Why is a raven like a writing desk? "Alice in Wonderland," playing at the Greenbelt Arts Center, conceived by Andre Gregory’s Manhattan Project and directed by Betsy Marks Delaney, teases, tantalizes and poses—but doesn’t answer—this and other eternal riddles.
This Alice is one for the grownups—and maybe older children and teenagers. The cute Disney creatures and the wacky, soulful human dolls of Tim Burton’s recent reinvention have given way to a cadre of somewhat menacing and ever-so-slightly-scruffy countercultural street performers, who wring double entendres and political commentary out of the Lewis Carroll’s slightly salacious texts.
In its eeriness and menace, this performance most closely resembles the quintessential "Alice in Wonderland," the combination live action and stop-motion animated film of Czech surrealist, Jan Švankmajer.
The multitalented performers remind us that the best special effects are those created in our own imaginations—ably assisted by their inspired use of dance and movement. Alice’s tumble down the rabbit hole is evoked by the other four cast members bodily passing Alice (Liz Cassedy) from one to the other in a dizzying game of Keep Away.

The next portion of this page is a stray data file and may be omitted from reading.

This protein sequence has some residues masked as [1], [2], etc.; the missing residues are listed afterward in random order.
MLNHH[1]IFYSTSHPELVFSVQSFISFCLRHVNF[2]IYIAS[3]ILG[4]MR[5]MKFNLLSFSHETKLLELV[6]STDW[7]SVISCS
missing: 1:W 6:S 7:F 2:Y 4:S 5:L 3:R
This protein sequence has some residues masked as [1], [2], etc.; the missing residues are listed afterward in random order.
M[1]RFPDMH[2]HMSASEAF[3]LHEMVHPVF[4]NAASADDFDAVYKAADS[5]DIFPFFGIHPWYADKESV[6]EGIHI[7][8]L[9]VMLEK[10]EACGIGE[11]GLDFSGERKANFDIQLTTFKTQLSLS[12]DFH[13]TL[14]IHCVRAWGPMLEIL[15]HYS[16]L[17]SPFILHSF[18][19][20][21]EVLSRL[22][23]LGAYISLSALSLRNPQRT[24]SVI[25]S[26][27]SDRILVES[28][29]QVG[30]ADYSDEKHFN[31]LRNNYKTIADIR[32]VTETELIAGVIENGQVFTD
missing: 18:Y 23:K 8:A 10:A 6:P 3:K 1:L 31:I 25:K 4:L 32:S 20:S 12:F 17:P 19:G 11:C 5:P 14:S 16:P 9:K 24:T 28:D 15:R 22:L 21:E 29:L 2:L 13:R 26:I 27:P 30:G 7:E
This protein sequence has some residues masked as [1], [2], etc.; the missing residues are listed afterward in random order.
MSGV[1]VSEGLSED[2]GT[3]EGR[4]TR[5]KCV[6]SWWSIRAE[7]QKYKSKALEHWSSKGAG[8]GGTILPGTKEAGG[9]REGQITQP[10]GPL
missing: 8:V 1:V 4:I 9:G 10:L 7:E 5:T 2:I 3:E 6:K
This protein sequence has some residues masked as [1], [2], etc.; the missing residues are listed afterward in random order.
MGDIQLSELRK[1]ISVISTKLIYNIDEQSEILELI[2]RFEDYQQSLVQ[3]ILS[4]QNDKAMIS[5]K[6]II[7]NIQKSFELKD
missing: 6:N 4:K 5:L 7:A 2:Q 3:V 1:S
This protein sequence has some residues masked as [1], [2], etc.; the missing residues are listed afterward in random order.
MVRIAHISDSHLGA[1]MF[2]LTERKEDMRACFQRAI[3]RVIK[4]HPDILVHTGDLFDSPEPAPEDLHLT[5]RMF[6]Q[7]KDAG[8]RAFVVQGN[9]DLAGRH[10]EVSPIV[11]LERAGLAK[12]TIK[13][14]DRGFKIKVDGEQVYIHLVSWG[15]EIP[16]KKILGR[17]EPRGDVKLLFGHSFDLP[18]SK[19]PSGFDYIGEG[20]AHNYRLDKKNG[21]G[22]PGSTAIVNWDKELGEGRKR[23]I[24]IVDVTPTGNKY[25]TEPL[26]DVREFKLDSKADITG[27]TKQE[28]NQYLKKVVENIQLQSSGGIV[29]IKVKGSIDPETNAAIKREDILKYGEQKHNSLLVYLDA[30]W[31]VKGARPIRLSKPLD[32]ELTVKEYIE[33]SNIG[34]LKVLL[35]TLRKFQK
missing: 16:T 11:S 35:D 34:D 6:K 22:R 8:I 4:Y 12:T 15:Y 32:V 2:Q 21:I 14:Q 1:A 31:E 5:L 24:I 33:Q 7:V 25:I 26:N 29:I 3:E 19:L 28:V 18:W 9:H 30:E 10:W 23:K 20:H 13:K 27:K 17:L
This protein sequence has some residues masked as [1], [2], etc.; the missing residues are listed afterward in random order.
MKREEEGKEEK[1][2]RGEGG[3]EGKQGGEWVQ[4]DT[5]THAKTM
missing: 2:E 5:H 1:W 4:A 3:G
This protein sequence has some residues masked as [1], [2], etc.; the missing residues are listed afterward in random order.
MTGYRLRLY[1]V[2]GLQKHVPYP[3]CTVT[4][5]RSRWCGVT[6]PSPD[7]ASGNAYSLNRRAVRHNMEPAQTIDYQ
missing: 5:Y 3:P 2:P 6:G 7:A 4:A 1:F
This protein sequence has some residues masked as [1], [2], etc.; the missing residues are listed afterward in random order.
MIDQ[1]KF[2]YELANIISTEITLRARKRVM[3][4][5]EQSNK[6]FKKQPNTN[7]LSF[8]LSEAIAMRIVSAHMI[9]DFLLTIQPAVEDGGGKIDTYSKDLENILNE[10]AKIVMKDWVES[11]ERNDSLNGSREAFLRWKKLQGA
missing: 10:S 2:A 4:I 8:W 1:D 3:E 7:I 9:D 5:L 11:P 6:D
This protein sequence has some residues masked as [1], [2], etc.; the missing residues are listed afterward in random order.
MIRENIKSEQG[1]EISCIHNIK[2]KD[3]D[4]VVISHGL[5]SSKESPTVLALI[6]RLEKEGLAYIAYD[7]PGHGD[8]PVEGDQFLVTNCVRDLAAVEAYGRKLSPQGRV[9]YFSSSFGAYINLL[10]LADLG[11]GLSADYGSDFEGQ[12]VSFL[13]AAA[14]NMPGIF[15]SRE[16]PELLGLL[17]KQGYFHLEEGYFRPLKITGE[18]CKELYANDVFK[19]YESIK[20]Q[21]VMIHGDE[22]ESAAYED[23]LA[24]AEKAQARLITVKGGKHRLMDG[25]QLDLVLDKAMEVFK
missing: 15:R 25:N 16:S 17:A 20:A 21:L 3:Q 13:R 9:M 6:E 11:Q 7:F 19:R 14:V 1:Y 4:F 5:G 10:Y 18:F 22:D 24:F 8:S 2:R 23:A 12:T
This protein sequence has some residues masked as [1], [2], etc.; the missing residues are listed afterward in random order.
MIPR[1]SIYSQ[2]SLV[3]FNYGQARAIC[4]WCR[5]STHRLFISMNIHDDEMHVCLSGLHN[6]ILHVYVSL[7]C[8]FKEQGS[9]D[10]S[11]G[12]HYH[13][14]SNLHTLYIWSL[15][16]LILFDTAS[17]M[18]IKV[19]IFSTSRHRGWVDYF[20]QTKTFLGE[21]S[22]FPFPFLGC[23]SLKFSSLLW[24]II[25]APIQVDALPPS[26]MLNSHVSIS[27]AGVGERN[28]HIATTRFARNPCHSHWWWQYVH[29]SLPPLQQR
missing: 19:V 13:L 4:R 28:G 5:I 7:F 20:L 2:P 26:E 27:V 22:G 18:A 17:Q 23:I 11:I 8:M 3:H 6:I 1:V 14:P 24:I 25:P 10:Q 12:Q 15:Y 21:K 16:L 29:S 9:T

Reminiscent of the impossibly contorted body formations of the dance group Pilobolus, three of the cast members create a physical mushroom that supports Ryan Willis’s louche caterpillar, who resembles a sixties rock star in his shades and green brocade jacket, sniffing a hookah that is the outstretched arm of one of the mushroom formers.
Delaney and the cast recreated the collaborative theater process used by Andre Gregory in the original production. The creative staging process depends on an ensemble theater company, where each member shapes the piece, and the interactive intimacy of the group makes each production unique. The program makes note of the unexpected departure of a cast member, which necessitated some cuts—rather than a last minute replacement.
As the program reminds us, this production is set in the “HERE” and “NOW.” Though the original production was conceived in—and recalls—the psychedelic 1960s, it also brings to mind current events—the caucus race echoes the televised Republican debates, and the chanting in unison echoes the “People’s Megaphone” of the Occupy Wall Street protests.
The steampunk-styled costumes are a feast for the eyes, and the chessboard floor and minimal stage set is perhaps the best use of GAC’s theater space that I recall seeing.
So after feasting at the Thanksgiving table, check out the schedule and “feed your head” by seeing this extraordinary production at the Greenbelt Arts Center, up until December 3.